News Article

Is Self-Employment a Good Choice? Statistics Show It’s a Growing Sector

Posted: July 03, 2018 By : Knowledge Bureau Staff Writers
Posted in: Strategic Thinking, tax preparation, tax credits, self-employed, knowledge bureau, poll results, Evelyn Jacks, retirement planning, distinguished financial advisor, Canadian economy, tax deductions, entrepreneur, gig economy, flexible workforce, non-traditional workforce, independent contractors, hiring, financial risk, agile workforce

The way we work in Canada is changing: statistics show that 20 to 30 percent of the current workforce consists of “gig workers”: freelancers and other self-employed classifications. But that number will rise by 2020. Is it a good choice? Nearly 60 percent of last month’s poll respondents said “yes.”

This positive response by the majority of participants in the poll is not surprising in light of two recent surveys by Intuit Canada and Randstad. They indicate that already the Canadian economy consists of a blended approach to employment, which in time will evolve to include even more non-traditional workers than today. By 2020, it is anticipated that independent contractors and on-demand workers will make up 45 percent of the Canadian workforce. However, Intuit also notes that the financial management needs of the non-traditional worker segment will be more complex, and Knowledge Bureau Poll commentators agree. Here are some of their thoughts:

Does self-employment create trouble with the CRA? “Many people have problems with the financial reporting and taxes tied to being self-employed. They get in trouble and wind up owing lots of money to CRA,” said Michelle Lee.

Rosy mentioned additional challenges that come with the “gig worker” format: “I think too many people treat this as a sideline activity, not as the main activity; the problem arises if they decide to track expenses against income, and if there is any potential for profit, then how will the CRA handle it.”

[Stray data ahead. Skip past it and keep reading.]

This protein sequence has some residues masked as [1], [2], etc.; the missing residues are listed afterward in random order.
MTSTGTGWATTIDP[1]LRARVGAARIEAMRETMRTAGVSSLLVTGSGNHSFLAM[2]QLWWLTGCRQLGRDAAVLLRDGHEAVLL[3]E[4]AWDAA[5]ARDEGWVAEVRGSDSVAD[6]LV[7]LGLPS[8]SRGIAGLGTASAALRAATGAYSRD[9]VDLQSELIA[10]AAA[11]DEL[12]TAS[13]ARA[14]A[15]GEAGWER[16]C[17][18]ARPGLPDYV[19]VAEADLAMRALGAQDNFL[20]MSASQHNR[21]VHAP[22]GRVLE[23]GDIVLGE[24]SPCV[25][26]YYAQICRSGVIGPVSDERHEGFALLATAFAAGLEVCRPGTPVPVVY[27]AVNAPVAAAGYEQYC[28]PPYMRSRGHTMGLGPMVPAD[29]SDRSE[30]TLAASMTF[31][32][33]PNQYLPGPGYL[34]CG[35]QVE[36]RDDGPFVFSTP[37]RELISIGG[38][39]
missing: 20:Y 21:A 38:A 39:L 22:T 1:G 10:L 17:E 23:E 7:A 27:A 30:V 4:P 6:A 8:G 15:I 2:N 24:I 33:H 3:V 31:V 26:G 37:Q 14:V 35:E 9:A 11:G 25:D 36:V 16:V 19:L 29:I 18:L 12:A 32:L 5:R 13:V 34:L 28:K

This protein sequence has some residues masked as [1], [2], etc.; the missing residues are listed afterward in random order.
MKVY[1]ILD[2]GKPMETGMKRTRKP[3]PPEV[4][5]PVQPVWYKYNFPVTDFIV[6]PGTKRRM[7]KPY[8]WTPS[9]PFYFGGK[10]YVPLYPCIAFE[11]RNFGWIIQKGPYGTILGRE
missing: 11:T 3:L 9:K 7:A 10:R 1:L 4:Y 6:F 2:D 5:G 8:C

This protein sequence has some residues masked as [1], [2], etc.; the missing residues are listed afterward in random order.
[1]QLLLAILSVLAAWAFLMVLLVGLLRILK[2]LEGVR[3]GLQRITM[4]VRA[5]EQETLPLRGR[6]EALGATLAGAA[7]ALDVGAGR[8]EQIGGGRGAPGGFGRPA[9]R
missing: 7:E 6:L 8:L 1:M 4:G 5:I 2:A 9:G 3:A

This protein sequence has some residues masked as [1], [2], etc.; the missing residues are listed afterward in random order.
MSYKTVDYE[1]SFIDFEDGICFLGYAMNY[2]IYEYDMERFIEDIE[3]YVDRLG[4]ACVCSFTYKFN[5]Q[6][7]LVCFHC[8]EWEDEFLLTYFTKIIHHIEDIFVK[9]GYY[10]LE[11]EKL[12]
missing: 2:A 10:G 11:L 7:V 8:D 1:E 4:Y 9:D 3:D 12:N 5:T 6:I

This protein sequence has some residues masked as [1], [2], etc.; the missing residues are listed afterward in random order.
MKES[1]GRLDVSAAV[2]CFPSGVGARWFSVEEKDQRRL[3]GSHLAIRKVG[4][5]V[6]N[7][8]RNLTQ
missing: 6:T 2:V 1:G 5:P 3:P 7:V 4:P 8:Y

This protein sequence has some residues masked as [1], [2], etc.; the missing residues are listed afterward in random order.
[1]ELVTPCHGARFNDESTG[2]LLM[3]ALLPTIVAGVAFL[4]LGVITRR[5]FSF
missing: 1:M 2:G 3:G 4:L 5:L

Statistics show that employers choose to use the services of non-traditional workers because this model reduces costs, but 21 percent also say it improves employee performance and addresses the need for flexibility that many workers today seek.

Peter Coles expands on the financial implications to these workers with his comment: “Companies prefer dealing with independent contractors. They don’t have to provide benefits and they don’t have to pay payroll taxes. But from the perspective of the independent contractor, it is not always such a great deal. For example, they cannot collect EI once the contract is finished.”

And Sandra Gibbs notes that, ultimately, whether it’s a good choice or not depends on what makes the employee happy: “I think that, no, we cannot stop this economic change any more than we could stop any other economic paradigm shifts in the past. I have two workers right now: one is a part-time employee who works remotely, and one is a contract worker who gives me about 60 hours a month and has her own clients as well, which I consult on. Which scenario do I prefer? The one that keeps the worker happy.”

Of course, smart financial planning is essential for anyone considering a self-employed career path, and the need for more intensive and complex financial management and advice will impact a greater portion of the population in the upcoming years.

According to Ranstad, half of employers are currently committed to creating a variable workforce, with a combination of full-time employees and non-traditional workers, over the next five years – in order to provide the work-life flexibility that 47 percent of workers hope to have. And by 2025, most workplaces expect to have a balanced, agile workforce.

To mitigate their financial risks, gig workers and other self-employed individuals should consult with their tax and financial advisors to establish a budget based on their average income; calculate and put aside estimated taxes due, CPP and optional employment insurance, as well as GST/HST payable; and establish emergency savings and retirement income streams. A Distinguished Financial Advisor – Tax Services Specialist can help, while reducing audit potential and taking advantage of deductions and credits to reduce taxes due.

Thank you to all who participated in our June poll. Please weigh in this month when we ask: “Is more regulation required to protect consumers from unethical tax and financial services advisors?”

Additional educational resources:

Self-employed and want to enhance your own tax knowledge for better DIY-filing strategies? Enroll in Tax Accounting for Proprietorships (formerly T1 Professional Tax Preparation – Proprietorships). Or attend the Fall CE Summits focused on year-end planning for investors and small businesses, or participate in this year’s Executive Business Builder Retreat.




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